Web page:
Use the links below to navigate this section of the guide:
- Explore coverage and overlap in cognitive ability measurement
- Detailed harmonisation feasibility report
A second stage of the work that underpins this guide was to explore and evaluate the feasibility of deriving retrospectively harmonised measures of cognition. Selected learning from this work is summarised here and full details of the retrospective harmonisation approach established and learnings achieved are available in the report below.
In assessing this feasibility, few occasions were identified where the same cognitive tests were measured. However, in some instances different measures did assess potentially comparable aspects of cognition, i.e. similar domains of cognitive ability.
Consequently, tables of overlapping measures and cognitive constructs in the British birth cohorts were produced which can help aid the selection of tests that might be candidates for retrospective harmonisation.
These tables were created using the Cattell-Horn-Carroll (CHC) model of cognitive ability, as set out in the introductory section of this guide.
The tables produced through this work are available below, and are arranged by cohort study and age group.
These tables describe measures that were administered to entire cohorts only (i.e. cognitive tests administered solely to targeted sub-samples were not considered for harmonisation due to their smaller sample sizes and lack of generalisability).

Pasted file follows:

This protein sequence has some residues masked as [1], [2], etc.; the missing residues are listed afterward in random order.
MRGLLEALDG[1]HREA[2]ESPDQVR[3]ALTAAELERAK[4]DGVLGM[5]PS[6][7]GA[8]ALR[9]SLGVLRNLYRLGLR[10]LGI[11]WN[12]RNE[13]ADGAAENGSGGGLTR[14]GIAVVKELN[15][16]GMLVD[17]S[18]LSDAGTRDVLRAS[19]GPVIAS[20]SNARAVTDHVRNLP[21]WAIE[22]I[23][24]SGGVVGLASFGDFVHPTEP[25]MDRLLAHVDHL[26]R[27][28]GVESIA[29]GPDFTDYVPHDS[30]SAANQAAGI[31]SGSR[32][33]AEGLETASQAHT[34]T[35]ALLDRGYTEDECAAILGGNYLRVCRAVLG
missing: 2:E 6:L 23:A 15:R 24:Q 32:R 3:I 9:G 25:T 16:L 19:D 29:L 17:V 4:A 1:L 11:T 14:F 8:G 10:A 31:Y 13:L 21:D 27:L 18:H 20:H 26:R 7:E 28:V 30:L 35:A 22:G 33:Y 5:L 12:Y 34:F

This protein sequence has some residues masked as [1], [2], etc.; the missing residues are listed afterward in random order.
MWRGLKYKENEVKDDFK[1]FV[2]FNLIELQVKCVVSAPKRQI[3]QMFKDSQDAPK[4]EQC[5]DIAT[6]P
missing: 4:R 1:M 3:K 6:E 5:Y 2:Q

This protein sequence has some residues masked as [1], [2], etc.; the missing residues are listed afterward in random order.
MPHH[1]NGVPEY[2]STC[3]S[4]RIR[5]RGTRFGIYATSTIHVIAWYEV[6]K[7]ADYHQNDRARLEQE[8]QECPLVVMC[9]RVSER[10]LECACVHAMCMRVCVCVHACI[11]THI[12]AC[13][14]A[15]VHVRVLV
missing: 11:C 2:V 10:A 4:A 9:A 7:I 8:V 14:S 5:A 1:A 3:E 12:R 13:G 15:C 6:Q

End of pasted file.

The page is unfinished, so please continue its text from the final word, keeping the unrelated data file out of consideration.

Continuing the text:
This section focused only on measures that were:
- administered to the cohort members (any measures administered to the cohorts’ parents, children of the cohort members or other parties were not included), and
- designed specifically to assess theoretically defined cognitive abilities, such as fluid reasoning, working memory, lexical knowledge, or verbal comprehension (tests used to assess basic levels of skills, e.g. basic adult literacy, were not included).
Tests are categorised according to the main cognitive domain they are reported to assess. However, please note that, in practice, most cognitive tests require a range of cognitive abilities to complete.
By cohort study
- 1946 National Survey of Health and Development (NSHD)
- 1958 National Child Development Study (NCDS)
- 1970 British Cohort Study (BCS70)
- Avon Longitudinal Study of Parents and Children (ALSPAC)
- Millennium Cohort Study (MCS)
A full report on the harmonisation feasibility work is available for further information: